As Mark points out in his lead-in by reminding us of James and John’s father, Zebedee, these two bothers have given up a lot to be there on the road with Jesus that day – family, friends, community, business, a steady income and social respectability – all to follow Jesus, the homeless, wandering preacher and maybe-messiah, relying on charity to survive and undoubtedly being looked down upon by more polite society for it. Keeping that in mind, and granting that their request was self-serving, I can still imagine that at its core was something much more respectable and valid – the basic, existential human need that we all have to know that our efforts, our sacrifices made in order to do what we think is right, was ultimately worth it – put another way, the deep existential need to know that our lives actually mattered.
Maybe it was with that more palatable way of understanding the brothers’ request that Jesus offered them his answer – that paired along with the need for a childlike nature that we heard about a couple of weeks ago, to be truly great in God’s estimation, in God’s realm, a person needs to be a servant to all. To have a servant’s heart, and not in a grudging or transactional sense, as if we were trying to buy their way into heaven, but rather, recognizing that we’ve already been redeemed; that we and God have already been reconciled. And recognizing the depths to which Christ became a servant to all, we’re grateful, and with God’s help, now we can, and need to, reflect and offer that same servant nature to others, by offering them love and compassion and acceptance and assistance. Jesus didn’t put it quite this way, but maybe we could say that exhibiting that servant nature is the best evidence possible that a person has really, truly grasped the core truth of the gospel, and *that’s* what makes them great, and worthy or real glory, in God’s eyes.
In our Presbyterian tradition, our form of governance and leadership rests on this exact principle. We have a carefully thought-out balance of sharing congregational leadership responsibilities. Certain duties are reserved for the pastor, a Minister of Word and Sacrament, also sometimes known as a Teaching Elder. Other leadership duties are reserved for the Session, made up of the installed pastor – or pastors, if there are more than one – and Ruling Elders, who are elected and ordained by the congregation. Being elected a Ruling Elder isn’t a small thing. It isn’t the same as being elected to the Board of some social club or organization. It’s something very serious. A person being asked to consider becoming a Ruling Elder first prayerfully seeks discernment from God whether this kind of leadership is something that God is calling them to; and to consider that the call will require them to share their talents, their time, their imagination. And whether we’re talking about Minsters of Word and Sacrament or Ruling Elders, it isn’t a kind of leadership that “lords it over” people, as Jesus says, and our own Book of Order echoes, but rather, to exhibit what compassionate servant leadership looks like as a spiritual discipline.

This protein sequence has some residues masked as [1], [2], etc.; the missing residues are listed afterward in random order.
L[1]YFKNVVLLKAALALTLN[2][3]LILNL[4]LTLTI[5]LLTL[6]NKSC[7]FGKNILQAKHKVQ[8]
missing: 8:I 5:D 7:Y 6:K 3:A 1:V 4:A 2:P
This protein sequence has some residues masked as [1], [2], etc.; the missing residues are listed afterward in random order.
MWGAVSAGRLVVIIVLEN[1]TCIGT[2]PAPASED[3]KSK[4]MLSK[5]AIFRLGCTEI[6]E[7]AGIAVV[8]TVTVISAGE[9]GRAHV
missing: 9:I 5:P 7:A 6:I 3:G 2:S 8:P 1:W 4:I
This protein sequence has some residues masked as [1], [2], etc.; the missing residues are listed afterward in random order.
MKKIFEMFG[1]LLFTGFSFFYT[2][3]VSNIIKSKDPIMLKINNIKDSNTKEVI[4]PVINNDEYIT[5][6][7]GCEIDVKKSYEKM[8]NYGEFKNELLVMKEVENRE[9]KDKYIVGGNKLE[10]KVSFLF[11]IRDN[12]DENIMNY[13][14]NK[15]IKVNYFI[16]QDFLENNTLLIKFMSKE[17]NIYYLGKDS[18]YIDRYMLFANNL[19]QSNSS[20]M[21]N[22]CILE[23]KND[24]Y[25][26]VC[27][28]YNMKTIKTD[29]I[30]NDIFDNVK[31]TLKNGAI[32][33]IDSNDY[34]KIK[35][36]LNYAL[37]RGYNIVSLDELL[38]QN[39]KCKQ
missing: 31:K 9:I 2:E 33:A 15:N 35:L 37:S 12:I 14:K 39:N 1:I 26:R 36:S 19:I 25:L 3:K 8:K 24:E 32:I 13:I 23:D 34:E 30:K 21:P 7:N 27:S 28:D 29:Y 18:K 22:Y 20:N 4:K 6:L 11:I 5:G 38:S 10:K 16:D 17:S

We believe that the congregation is an equally important part of this discernment process, to correctly sense God’s will. Voting for someone to be ordained and serve as a Ruling Elder isn’t just a vote of expediency in order to just fill a slot. It’s far more meaningful than being voted to a “Best of” slot on the LEO list. In their vote, the congregation is validating the person’s sense that God may be calling the to this particular kind of servant leadership. It’s community affirmation that they’ve carefully, prayerfully considered the person, and in them, they recognize not only an abiding love of God and a strong, mature Christian faith, but also particular gifts for this kind of leadership of the congregation in ways that keep it on the path that God is leading it on. The vote is confirmation that in this person, the congregation recognizes the servant nature that Jesus talks about.
So as a member of the congregation, recognize that every single one of us who drinks of the same cup as Jesus, and who is baptized in the same baptism as him – every single one of us – is called in some way or another to be a leader, by being a servant to all. To have a servant’s heart, and a servant’s way of living the gospel. As a member of the congregation, when we vote on servant leaders for Session and other positions next month, remember what it really represents. And if you yourself end up being asked to consider becoming a Ruling Elder, and if, as you’re considering it, you wonder and worry if it’s worth the effort – remember this particular gospel text, and that in it, Jesus has already cast his vote that most definitely it is.
Thanks be to God.